Dr. Rita Blaik is a science communicator and sci-artist. She received her Ph.D. in Materials Science in 2015. Since then she has been published and featured in both scientific and artistic publications. She has also held positions teaching both science and design.
1. Why did you become a scientist?
At first, it was kind of expected of me. I knew I was good at math and science. I had a mechanical engineering mentor during high school. I thought it sounded great so I decided to major in mechanical engineering. I hated it! I took a materials science and loved it and decided that was what I had to do.
2. If you had the chance to start your career over again, what would you do differently?
I would still take a scientific path: but, I wish I’d taken more art classes as I would have more artistic skills and felt more able to become a sci-artist
3. What is your favorite aspect of your work?
I’m really lucky as I get to work with all sorts of people. I get to collaborate with scientists, designers, artists, and entrepreneurs. I like brainstorming with them as we are all trained to think in very different ways!
4. What does being a scientist mean to you?
Now I’ve gotten my Ph.D. it has changed. Before it was learning facts and memorizing stuff. Now it has become a way of discovery and learning
5. What has been your greatest failure, and what have you learned from it?
I’m not sure if there is one greatest failure, science is consistent failure. Eventually, you learn that failure is ok.
6. What has been your greatest achievement in science?
Probably just getting, my full fuel cell to work for the first time. I figured out how to power medical devices using sugars in the blood and enzymes for my Ph.D. thesis!
7. What problem would you most like to see solved by science in the next 10 years?
One project I was working on was seeing nanoparticles to target and kill cancer cells! That would be great. I’d also like to see a pace maker fueled by a fuel cell.
8. How do you think your field will change in 10 years?
I’ve started to see more awareness of the consequences of nanoscience. I’m also seeing a lot more interest in the intersection of science and art. Even within science there is a lot more focus on outreach.
9. What motivates you?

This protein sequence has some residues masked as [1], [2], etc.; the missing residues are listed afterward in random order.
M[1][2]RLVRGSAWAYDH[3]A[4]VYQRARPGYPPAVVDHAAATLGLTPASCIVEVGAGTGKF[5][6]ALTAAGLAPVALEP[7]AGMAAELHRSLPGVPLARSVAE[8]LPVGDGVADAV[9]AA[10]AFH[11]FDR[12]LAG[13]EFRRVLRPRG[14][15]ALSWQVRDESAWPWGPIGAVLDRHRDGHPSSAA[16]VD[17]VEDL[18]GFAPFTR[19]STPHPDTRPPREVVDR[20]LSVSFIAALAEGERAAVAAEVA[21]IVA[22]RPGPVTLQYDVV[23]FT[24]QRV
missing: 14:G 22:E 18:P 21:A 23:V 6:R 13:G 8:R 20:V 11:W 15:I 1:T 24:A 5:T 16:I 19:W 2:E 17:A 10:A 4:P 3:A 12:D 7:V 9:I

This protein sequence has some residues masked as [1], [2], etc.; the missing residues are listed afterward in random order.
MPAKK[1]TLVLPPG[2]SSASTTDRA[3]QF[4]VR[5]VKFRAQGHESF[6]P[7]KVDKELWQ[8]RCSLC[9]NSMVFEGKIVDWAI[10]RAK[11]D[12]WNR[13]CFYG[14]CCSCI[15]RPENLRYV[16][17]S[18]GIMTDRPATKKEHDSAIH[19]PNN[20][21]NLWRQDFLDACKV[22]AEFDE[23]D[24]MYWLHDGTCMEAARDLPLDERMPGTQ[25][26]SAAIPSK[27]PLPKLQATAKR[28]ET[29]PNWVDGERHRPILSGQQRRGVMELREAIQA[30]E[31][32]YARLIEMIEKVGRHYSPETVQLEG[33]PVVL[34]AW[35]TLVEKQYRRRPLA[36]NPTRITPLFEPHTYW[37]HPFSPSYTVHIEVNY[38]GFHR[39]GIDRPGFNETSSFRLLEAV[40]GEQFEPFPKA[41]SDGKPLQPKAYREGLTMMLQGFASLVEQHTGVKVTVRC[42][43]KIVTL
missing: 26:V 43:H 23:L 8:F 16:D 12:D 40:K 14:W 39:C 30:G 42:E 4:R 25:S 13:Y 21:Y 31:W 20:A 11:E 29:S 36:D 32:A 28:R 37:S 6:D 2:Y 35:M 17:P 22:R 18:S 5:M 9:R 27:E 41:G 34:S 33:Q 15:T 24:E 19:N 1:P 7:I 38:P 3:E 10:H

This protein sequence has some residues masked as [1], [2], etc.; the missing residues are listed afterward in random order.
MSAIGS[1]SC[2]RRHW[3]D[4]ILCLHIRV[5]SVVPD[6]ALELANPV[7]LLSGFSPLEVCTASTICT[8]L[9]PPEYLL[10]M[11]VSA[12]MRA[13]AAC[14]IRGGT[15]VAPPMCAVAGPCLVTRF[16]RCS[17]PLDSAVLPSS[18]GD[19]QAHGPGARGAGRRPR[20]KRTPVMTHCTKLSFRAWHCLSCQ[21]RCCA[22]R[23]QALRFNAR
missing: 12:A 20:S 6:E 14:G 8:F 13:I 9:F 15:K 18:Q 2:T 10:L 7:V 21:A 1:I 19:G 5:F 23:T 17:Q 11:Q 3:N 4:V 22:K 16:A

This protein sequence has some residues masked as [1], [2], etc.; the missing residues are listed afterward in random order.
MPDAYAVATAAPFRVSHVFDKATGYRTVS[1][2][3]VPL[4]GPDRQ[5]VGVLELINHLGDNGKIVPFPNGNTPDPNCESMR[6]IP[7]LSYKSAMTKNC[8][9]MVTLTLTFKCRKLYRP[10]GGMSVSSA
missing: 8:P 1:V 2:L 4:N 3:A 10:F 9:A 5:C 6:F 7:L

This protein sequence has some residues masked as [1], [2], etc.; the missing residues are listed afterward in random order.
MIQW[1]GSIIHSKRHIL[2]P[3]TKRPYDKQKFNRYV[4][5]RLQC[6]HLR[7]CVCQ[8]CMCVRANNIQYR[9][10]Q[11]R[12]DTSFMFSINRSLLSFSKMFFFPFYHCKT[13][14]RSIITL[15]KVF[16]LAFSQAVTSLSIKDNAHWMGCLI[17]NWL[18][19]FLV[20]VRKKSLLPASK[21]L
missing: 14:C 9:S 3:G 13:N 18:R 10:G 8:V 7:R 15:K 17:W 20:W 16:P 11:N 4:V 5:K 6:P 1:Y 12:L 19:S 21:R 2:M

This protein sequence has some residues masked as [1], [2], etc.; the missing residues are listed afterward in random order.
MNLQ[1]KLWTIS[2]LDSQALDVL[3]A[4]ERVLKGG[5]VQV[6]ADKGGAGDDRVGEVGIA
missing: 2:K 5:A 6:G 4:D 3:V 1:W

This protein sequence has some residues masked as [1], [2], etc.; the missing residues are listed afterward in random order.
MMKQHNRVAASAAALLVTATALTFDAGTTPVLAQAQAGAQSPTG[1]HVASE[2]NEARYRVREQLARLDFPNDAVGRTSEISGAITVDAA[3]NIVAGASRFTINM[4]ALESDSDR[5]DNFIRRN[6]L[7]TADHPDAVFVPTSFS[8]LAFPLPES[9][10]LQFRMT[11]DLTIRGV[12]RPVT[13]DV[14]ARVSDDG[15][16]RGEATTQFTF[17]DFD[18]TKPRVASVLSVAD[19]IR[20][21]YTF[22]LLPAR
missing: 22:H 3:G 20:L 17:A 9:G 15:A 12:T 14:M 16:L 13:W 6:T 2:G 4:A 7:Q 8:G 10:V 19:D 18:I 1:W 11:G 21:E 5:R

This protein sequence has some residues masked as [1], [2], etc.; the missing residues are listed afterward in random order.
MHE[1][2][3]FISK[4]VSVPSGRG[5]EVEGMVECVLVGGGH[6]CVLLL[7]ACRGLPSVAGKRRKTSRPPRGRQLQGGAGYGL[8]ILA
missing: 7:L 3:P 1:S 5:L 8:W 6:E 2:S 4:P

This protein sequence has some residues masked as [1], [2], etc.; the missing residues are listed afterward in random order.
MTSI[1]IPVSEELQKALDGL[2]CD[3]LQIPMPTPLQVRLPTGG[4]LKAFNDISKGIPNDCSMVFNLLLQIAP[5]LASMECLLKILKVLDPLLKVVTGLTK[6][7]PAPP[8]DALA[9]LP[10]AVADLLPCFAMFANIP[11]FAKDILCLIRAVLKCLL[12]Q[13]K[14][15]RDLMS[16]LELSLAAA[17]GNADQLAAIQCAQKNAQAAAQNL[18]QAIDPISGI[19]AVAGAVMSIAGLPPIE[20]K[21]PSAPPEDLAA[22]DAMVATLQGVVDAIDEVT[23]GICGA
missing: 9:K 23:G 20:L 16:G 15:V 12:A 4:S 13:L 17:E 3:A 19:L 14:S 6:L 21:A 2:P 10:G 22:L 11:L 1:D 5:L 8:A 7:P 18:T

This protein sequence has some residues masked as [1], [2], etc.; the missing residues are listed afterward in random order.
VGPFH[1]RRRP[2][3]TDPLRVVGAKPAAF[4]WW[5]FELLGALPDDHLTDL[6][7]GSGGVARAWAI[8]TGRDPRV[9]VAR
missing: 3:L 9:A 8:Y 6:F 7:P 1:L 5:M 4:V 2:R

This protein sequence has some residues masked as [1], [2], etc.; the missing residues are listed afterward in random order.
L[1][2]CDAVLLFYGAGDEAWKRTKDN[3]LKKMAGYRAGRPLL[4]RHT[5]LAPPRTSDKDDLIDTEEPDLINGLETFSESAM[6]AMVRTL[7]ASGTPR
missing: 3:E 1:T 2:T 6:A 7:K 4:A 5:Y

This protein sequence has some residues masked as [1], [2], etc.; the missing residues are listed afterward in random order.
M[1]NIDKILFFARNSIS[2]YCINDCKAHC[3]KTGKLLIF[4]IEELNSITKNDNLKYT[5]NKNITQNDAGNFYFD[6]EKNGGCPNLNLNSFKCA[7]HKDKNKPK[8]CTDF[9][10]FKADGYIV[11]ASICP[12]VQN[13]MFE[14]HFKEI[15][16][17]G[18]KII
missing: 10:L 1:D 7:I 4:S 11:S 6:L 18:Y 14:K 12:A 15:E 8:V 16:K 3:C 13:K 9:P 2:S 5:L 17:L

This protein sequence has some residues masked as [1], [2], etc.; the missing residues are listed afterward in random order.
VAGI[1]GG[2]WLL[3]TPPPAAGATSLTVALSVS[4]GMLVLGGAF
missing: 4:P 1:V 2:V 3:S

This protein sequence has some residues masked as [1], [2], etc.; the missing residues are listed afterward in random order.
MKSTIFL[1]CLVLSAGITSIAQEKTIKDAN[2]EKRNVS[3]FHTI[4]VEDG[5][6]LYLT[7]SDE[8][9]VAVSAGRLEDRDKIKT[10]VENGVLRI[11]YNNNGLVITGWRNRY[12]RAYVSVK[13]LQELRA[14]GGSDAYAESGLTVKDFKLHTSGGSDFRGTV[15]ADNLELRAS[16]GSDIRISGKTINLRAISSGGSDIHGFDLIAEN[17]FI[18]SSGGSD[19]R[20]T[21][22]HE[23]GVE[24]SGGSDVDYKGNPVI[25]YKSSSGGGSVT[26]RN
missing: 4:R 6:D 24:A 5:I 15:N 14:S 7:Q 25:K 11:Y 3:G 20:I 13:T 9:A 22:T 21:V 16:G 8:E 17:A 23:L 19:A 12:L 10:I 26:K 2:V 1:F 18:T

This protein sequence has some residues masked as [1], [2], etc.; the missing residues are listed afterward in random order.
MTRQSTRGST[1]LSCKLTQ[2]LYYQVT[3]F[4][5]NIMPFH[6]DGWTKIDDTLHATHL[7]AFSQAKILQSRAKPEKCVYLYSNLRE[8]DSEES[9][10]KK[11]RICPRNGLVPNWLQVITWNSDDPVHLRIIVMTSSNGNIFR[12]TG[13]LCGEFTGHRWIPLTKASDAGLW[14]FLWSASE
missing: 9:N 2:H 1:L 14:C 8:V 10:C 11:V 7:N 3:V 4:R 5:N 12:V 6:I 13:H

The opportunity to work with people. It gives me new perspectives. I found grad school a bit frustrating, as it was a lot of isolated work.
10. How do you define success?
Let me think about that. In grad school, I failed so often that when something finally worked. I didn’t even believe it! You need to trust yourself and trust your work
11. What one discovery in science do you most admire and why?
Discovering the method for creating single sheets of graphene. Researchers used scotch tape to peel a layer off again and again. The researchers won the Nobel Prize for this! It is so simple!
12. What one book do you recommend everyone read?
I’ll give a few books. For science, I’ll say 6 Easy Pieces by Richard Feynman and The Elegant Universe by Brian Greene. They distill hard physics into understandable. The Harry Potter series and 1984 really shaped my views on morality and politics so I’d recommend those too.
13. What is the best piece of advice you have received?
The best piece of advice that I have received is that I am in charge of my own life. My Fiancé told me this at a time where I was feeling really powerless. It reminded me that I do have choices.
14. What would you say are the top three skills needed to be a successful scientist?
15. If you could go back in time what advice would you give your high school self?
Don’t let other people confine you. When I was young I thought that art and science couldn’t mix. I have learned that you can be whatever you want to be.